Despite Anti-Immigrant Fixation of GOP Presidential Race, North Carolina Residents and Rest of Country Overwhelmingly Remain in Favor of Pro-Immigrant Reforms
Public Religion Research Institute (PRRI) today released the 2015 American Values Atlas, a comprehensive examination of Americans’ attitudes on a range of immigration topics. Conducted from April 2015 through January 2016 and comprised of a massive sample size of 42,000 interviews, the new PRRI polling allows for a detailed analysis of how the general public, as well as specific states and populations, feel about immigrants and immigration policy.
The poll finds durable and broad support throughout the electorate and throughout the country, including in North Carolina, for pro-immigrant policies – at direct odds with the harsh, anti-immigrant tone and tenor of the Republican presidential campaign. As PRRI CEO Dr. Robert P. Jones said in a press statement, “While the campaigns of the leading Republican presidential candidates have been fueled by antipathy toward immigrants, these views are not reflective of the general public’s mindset and may not resonate among younger Republicans and white evangelical Protestants. While these younger voters are less of a factor in the primary season, Republican candidates will need their support in the general election.”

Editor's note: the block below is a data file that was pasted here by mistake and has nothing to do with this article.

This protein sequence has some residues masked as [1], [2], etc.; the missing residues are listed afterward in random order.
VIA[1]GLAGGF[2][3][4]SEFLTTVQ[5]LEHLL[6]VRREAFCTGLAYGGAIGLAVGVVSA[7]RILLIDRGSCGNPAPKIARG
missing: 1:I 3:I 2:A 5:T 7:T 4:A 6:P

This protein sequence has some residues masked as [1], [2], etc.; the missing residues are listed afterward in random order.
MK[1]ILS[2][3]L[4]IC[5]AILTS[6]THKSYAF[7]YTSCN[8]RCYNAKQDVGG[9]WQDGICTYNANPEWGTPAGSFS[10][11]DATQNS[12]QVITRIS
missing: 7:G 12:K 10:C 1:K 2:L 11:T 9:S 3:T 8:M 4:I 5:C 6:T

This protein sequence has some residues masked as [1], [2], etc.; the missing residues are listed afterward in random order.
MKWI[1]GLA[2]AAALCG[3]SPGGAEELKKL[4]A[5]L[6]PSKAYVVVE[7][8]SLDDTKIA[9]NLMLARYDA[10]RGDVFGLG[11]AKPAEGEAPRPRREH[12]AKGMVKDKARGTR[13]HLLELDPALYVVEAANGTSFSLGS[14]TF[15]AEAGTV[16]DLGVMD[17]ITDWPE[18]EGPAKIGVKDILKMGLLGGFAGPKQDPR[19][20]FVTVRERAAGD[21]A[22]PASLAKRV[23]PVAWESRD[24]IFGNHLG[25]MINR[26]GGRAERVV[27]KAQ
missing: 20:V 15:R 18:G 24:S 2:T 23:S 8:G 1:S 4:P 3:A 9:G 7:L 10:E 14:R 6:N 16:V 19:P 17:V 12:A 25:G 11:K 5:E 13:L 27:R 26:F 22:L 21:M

Among the key North Carolina findings in the new PRRI polling:
In North Carolina, Nearly Four-of-Five Want Undocumented Immigrants to “Be Allowed to Stay Here” Rather than “Required to Leave”: A combined 73% of North Carolina respondents in the PRRI polling support policies that would allow undocumented immigrants to stay here while only 22% of North Carolinians support policies that would require undocumented immigrants to leave. When asked a three-part question on preferred policies for undocumented immigrants, 60% of North Carolina respondents believe undocumented immigrants should be allowed a way to become citizens provided they meet certain requirements; 13% say they should be allowed to become permanent legal residents, but not citizens; and 22% say undocumented immigrants should be identified and deported.
In North Carolina, Immigrants Viewed as a Strength, Rather than a Threat, to American Society: By a 47%-37% margin, North Carolina respondents in the PRRI poll said that newcomers from other countries strengthen American society rather than represent a threat to American customs and values.
Among the key nationwide findings in the new PRRI polling: